Desired Outcomes/Goals? HELP!

  1. 0 I am a 1st term nursing student and have a final exam on Tuesday. I am having the hardest time differentiating desired outcomes from goals. On my last test I missed about 6 questions where I had to identify them both and I missed them all which made me fail the tests. PLEASE HELP ANYONE!
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  3. Visit  arealqt} profile page

    About arealqt

    37 Years Old; Joined Jul '04; Posts: 36; Likes: 5.

    2 Comments so far...

  4. Visit  Leda} profile page
    0
    Desired outcomes are where you expect your patient to be at the end of the course of treatment, after a hosptial stay, following teaching/counseling, etc.. Goals are small identifiable steps along the way to your outcome.

    Typically you state goals in objective/observable terms, "The patient will...." It is preferrable to be specific when writing goals. Your nursing program certainly made it clear to you how they expect you to word both goals and outcomes.

    An example, nonspecific generic outcome would be worded something like, "The patient will return to their preinjury level of functioning/health."

    You would then establish short and intermediate goals for your client to achieve/work toward as they move toward reaching the desried outcome. Examples (and these are not as specific as they should be).
    -Patient will stand unassited for 5 minutes.
    -Patient will ambulate 6 feet, with walker.
    -Patient will transfer from bed to chair with the assistance of one nurse.

    Again, the examples are not worded as detailed as they should be, they are only used to illustrate that goals are short measurable steps to achieving the (long term) desired outcome.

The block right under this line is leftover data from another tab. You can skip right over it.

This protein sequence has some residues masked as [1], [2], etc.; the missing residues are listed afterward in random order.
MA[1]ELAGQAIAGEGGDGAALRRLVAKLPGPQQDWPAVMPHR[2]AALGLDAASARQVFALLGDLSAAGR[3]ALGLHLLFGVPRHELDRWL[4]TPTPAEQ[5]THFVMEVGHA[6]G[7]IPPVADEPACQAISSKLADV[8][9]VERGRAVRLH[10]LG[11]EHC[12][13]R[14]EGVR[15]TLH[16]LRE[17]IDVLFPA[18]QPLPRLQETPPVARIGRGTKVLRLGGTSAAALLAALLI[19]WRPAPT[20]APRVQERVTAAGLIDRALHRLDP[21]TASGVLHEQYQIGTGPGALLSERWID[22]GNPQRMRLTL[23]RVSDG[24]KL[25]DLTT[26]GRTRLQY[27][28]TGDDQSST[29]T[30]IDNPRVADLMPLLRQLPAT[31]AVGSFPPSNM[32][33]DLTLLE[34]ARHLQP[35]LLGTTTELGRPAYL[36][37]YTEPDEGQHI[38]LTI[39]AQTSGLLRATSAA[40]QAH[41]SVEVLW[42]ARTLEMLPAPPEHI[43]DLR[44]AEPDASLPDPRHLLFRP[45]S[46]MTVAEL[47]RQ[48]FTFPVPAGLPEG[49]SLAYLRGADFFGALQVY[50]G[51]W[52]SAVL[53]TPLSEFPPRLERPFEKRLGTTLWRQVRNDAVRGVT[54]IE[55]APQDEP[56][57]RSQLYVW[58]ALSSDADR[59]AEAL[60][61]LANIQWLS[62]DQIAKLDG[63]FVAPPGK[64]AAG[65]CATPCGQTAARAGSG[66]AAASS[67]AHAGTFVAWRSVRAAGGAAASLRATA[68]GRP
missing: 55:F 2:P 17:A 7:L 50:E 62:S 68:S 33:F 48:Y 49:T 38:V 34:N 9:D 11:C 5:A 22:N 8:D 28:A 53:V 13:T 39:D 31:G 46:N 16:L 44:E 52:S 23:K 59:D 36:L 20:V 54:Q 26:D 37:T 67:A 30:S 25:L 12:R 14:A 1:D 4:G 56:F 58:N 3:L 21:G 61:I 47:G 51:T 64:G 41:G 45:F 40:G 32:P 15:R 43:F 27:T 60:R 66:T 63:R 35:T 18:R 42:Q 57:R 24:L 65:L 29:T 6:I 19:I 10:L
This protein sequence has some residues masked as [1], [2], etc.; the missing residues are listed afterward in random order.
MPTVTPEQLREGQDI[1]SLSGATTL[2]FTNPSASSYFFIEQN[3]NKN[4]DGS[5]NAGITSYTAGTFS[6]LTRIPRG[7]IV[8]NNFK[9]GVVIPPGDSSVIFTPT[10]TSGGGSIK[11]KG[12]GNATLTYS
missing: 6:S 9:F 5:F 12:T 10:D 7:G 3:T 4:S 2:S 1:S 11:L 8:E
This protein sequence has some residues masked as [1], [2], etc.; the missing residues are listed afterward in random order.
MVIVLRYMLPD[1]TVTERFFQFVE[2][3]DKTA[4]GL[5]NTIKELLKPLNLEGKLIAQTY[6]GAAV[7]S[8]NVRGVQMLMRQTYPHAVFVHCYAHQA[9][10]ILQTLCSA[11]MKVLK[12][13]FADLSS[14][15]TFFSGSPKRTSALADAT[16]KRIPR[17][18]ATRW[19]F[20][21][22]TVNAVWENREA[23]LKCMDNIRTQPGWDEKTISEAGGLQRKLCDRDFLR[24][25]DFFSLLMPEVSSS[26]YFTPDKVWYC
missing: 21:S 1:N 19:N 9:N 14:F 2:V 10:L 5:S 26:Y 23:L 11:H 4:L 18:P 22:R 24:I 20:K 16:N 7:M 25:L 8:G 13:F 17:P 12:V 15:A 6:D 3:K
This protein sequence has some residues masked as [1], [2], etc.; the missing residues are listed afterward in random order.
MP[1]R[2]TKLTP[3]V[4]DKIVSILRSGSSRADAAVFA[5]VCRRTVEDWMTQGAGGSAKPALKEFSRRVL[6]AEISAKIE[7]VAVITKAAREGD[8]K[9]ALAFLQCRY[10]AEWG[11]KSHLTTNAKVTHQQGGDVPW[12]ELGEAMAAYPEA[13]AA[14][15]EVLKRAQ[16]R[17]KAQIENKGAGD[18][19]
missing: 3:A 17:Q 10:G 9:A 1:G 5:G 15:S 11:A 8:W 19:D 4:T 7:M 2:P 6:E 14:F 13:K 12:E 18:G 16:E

In other words, an outcome would be the end of the journey/trip and goals are mile markers along the road.

    Hope that helps.
  5. Visit  arealqt} profile page
    0
    Quote from Leda
    Desired outcomes are where you expect your patient to be at the end of the course of treatment, after a hosptial stay, following teaching/counseling, etc.. Goals are small identifiable steps along the way to your outcome.

    Typically you state goals in objective/observable terms, "The patient will...." It is preferrable to be specific when writing goals. Your nursing program certainly made it clear to you how they expect you to word both goals and outcomes.

    An example, nonspecific generic outcome would be worded something like, "The patient will return to their preinjury level of functioning/health."

    You would then establish short and intermediate goals for your client to achieve/work toward as they move toward reaching the desried outcome. Examples (and these are not as specific as they should be).
    -Patient will stand unassited for 5 minutes.
    -Patient will ambulate 6 feet, with walker.
    -Patient will transfer from bed to chair with the assistance of one nurse.

    Again, the examples are not worded as detailed as they should be, they are only used to illustrate that goals are short measurable steps to achieving the (long term) desired outcome.

    In other words, an outcome would be the end of the journey/trip and goals are mile markers along the road.

    Hope that helps.
    Thank u Leda. This really gives me a clear understanding now. I knew it wasnt hard. I just didnt know how to identify one from the other. I appreciate you!


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